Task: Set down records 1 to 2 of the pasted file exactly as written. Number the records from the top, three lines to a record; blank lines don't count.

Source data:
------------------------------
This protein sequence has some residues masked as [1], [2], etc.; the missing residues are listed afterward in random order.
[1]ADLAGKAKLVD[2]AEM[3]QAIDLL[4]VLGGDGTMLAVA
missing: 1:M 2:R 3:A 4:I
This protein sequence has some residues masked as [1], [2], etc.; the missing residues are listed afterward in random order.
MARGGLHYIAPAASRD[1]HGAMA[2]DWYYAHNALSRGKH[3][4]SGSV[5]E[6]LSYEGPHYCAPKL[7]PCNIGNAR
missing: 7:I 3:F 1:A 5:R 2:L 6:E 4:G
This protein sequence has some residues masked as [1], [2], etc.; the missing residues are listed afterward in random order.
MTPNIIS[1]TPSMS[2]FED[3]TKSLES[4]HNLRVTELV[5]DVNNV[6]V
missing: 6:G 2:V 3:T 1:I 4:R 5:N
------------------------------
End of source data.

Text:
This protein sequence has some residues masked as [1], [2], etc.; the missing residues are listed afterward in random order.
[1]ADLAGKAKLVD[2]AEM[3]QAIDLL[4]VLGGDGTMLAVA
missing: 1:M 2:R 3:A 4:I
This protein sequence has some residues masked as [1], [2], etc.; the missing residues are listed afterward in random order.
MARGGLHYIAPAASRD[1]HGAMA[2]DWYYAHNALSRGKH[3][4]SGSV[5]E[6]LSYEGPHYCAPKL[7]PCNIGNAR
missing: 7:I 3:F 1:A 5:R 2:L 6:E 4:G